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December 08, 2016
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Watching water quality; multiple efforts underway

NPS biologist Jamie Myers conducts initial tests in the field while noting general site observations such as weather and flow conditions.

Little known and rarely observed are several water quality initiatives underway in the region. The River Reporter takes a look at what’s being done and by whom in this series.

The Scenic Rivers Monitoring Program (SRMP)

For two decades, the SRMP has been underway. A long-standing partnership between the Delaware River Basin Commission (DRBC) and the National Park Service (NPS), the SRMP is responsible for monitoring water quality in the Special Protection Waters (SPW) of the Upper Delaware Scenic and Recreational River (UDSRR), the Delaware Water Gap National Recreation Area (DWGNRA), and the Lower Delaware Scenic and Recreational River.

These regions cover approximately 200 miles of the non-tidal Delaware River and selected boundary locations within the 6,780 square mile drainage area.

The labor intensive process involves collecting water samples biweekly, Monday through Wednesday at 20 sites on the main stem of the Delaware River and some major tributaries from May through September over varying flow conditions, seasons and times of day. At each site, samples are gathered from the sides and middle of the waterway.

Some of the sites being monitored are at the Barryville and Pond Eddy bridges, Mongaup and Lackawaxen rivers and Shohola Creek. Careful practices are employed to eliminate contamination from site to site or within the lab.

Sample processing begins in the field with notations on water and air temperature, dissolved oxygen, pH and conductivity, then continues back at the NPS lab in Milanville, PA later that day. Some samples are delivered to a contracted lab which performs tests for e coli and enterococcus. Other bottles are packed into coolers and shipped overnight to the Academy of Natural Sciences in Philadelphia, PA.

“We’re shipping approximately 200 pounds of water for the purpose of evaluating things like nutrients, phosphate, nitrate, nitrite, ortho-phosphate, total dissolved solids, total suspended solids, chloride and more,” said NPS biologist Jamie Myers.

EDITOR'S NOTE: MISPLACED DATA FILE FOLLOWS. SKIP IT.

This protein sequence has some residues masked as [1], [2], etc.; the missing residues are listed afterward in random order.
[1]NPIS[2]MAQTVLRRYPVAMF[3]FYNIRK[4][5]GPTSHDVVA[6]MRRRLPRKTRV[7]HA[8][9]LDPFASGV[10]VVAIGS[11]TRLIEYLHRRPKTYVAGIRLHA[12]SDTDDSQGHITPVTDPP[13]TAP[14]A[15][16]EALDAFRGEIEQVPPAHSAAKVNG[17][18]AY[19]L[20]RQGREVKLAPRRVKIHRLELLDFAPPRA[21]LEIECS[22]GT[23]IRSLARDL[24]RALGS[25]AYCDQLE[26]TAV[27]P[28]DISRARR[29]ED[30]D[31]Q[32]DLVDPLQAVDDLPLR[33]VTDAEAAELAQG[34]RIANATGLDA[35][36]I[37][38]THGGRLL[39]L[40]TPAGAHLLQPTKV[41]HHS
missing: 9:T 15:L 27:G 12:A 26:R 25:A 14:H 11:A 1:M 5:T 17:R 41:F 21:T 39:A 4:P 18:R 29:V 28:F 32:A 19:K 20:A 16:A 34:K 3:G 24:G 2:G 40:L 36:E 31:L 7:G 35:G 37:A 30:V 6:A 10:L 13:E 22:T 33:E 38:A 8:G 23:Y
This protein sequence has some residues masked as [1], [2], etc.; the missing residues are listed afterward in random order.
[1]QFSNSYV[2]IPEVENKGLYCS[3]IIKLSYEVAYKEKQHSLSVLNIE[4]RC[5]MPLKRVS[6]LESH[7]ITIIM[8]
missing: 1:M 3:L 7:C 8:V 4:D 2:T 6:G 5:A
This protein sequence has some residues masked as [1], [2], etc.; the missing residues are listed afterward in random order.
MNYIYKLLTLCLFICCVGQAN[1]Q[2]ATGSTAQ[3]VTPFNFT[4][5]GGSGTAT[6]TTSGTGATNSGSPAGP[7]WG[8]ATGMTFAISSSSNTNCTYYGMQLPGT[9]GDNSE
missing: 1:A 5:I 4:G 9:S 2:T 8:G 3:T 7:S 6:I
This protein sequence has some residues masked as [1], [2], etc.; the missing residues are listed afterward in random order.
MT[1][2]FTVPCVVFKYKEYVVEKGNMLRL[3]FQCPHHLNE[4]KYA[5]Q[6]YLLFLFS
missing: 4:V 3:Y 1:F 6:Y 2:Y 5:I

Samples processed at the NPS lab are evaluated for turbidity and processed utilizing a membrane filtration method to track levels of fecal coliform bacteria. Tests performed in late August showed typical results, but following periods of rain, bacteria levels can reveal substantial increases. “Usually, the river’s pretty clean, but during these kinds of run-off events, when the river is high and muddy, you probably don’t want to swim in it,” said Hamilton as he peered at Petri dishes pocked with fecal coliform bacteria.

As for the cause of the bacterial rise, Hamilton said it’s not easy to identify, as there are often multiple sources. “We haven’t done a lot of source tracking,” said Hamilton. “You have a watershed with a large land base and you get runoff all throughout it. In the past, we’ve identified problems with sewage treatment plants. Currently, I don’t think we have a problem with any one-point-source discharge. It’s just land use in general.”

Hamilton added that source tracking could be on the horizon, and would require additional funding. “For the most part, the river is pretty clean and good for recreation,” said Hamilton.
The long-term effort is funded by the DRBC, which developed the original protocol for the program. NPS units in the UDSRR and the DWGNRA are both participating.

“This program is an anti-degradation program meant to keep tabs on the watershed and the tributaries,” said Myers. “We’re looking for potential changes in water quality by doing the sampling on such a continuous basis. Because the water quality here is so exceptional, this program was designed to make sure it stays that way.”

As for the value of this 20-year data, which is being stored in an EPA database, Hamilton said, “Because of the data that was collected and the existing water quality that was defined for the Delaware River, the DRBC was able to implement special protection waters regulations and they defined an existing water quality that they want to have maintained here. Because we have SPW regulations for the non-tidal Delaware for the entire length of 197 miles, from Hancock to Trenton, the DRBC can step up and exert some authority over natural gas development, water use and disposal to protect water into the future.”

A concurrent NPS/United States Geological Survey Upper Delaware study is gathering complementary information to that of the SRMP. Learn more in this ongoing series.